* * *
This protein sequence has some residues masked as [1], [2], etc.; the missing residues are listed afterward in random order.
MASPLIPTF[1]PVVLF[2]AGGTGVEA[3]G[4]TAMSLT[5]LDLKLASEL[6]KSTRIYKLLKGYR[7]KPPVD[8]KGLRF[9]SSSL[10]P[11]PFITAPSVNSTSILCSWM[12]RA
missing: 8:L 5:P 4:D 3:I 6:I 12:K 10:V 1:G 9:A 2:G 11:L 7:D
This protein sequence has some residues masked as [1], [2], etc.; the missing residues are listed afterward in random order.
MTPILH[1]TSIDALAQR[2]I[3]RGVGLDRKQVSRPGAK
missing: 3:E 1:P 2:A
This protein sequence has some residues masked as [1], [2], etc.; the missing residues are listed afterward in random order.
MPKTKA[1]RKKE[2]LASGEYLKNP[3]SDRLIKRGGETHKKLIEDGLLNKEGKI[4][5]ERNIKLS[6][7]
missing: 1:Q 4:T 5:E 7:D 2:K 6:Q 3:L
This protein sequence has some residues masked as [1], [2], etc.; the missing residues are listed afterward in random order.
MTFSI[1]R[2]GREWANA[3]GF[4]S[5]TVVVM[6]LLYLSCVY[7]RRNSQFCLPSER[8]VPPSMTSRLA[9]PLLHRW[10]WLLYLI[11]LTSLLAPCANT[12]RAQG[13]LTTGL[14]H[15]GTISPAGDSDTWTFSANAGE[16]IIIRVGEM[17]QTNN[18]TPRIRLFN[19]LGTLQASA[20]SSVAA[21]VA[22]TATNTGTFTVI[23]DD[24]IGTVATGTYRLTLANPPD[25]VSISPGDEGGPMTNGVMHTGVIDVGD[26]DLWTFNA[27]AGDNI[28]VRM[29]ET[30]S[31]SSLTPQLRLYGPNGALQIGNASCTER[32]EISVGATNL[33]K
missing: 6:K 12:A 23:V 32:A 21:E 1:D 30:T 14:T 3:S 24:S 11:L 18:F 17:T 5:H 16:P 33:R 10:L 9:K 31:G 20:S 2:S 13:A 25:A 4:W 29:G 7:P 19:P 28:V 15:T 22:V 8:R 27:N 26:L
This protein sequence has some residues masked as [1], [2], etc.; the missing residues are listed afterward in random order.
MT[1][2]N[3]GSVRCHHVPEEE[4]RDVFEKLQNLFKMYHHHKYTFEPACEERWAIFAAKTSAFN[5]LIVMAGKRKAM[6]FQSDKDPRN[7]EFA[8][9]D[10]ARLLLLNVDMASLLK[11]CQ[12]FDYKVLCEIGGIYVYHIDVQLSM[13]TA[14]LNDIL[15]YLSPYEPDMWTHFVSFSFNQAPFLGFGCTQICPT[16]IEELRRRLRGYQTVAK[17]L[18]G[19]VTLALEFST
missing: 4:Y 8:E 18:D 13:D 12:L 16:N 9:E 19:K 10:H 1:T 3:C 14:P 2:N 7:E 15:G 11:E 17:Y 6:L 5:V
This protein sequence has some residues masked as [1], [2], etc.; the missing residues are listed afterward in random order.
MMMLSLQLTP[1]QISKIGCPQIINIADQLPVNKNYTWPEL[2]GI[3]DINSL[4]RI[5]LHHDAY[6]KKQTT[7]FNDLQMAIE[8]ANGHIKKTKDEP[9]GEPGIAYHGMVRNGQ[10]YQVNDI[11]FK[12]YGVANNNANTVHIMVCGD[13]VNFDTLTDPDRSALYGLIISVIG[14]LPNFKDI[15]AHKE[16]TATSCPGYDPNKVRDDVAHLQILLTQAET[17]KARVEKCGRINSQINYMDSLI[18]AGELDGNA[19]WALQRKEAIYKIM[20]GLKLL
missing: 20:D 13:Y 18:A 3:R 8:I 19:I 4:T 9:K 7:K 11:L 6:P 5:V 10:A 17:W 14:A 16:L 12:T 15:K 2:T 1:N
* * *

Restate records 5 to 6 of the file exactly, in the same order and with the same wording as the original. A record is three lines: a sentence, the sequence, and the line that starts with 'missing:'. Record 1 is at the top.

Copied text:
This protein sequence has some residues masked as [1], [2], etc.; the missing residues are listed afterward in random order.
MT[1][2]N[3]GSVRCHHVPEEE[4]RDVFEKLQNLFKMYHHHKYTFEPACEERWAIFAAKTSAFN[5]LIVMAGKRKAM[6]FQSDKDPRN[7]EFA[8][9]D[10]ARLLLLNVDMASLLK[11]CQ[12]FDYKVLCEIGGIYVYHIDVQLSM[13]TA[14]LNDIL[15]YLSPYEPDMWTHFVSFSFNQAPFLGFGCTQICPT[16]IEELRRRLRGYQTVAK[17]L[18]G[19]VTLALEFST
missing: 4:Y 8:E 18:D 13:D 12:L 16:N 9:E 19:K 10:H 1:T 3:C 14:P 2:N 7:E 15:G 11:E 17:Y 6:L 5:V
This protein sequence has some residues masked as [1], [2], etc.; the missing residues are listed afterward in random order.
MMMLSLQLTP[1]QISKIGCPQIINIADQLPVNKNYTWPEL[2]GI[3]DINSL[4]RI[5]LHHDAY[6]KKQTT[7]FNDLQMAIE[8]ANGHIKKTKDEP[9]GEPGIAYHGMVRNGQ[10]YQVNDI[11]FK[12]YGVANNNANTVHIMVCGD[13]VNFDTLTDPDRSALYGLIISVIG[14]LPNFKDI[15]AHKE[16]TATSCPGYDPNKVRDDVAHLQILLTQAET[17]KARVEKCGRINSQINYMDSLI[18]AGELDGNA[19]WALQRKEAIYKIM[20]GLKLL
missing: 20:D 13:Y 18:A 3:R 8:I 19:I 4:T 9:K 7:K 11:L 6:P 5:V 10:A 17:W 14:A 16:L 12:T 15:K 2:T 1:N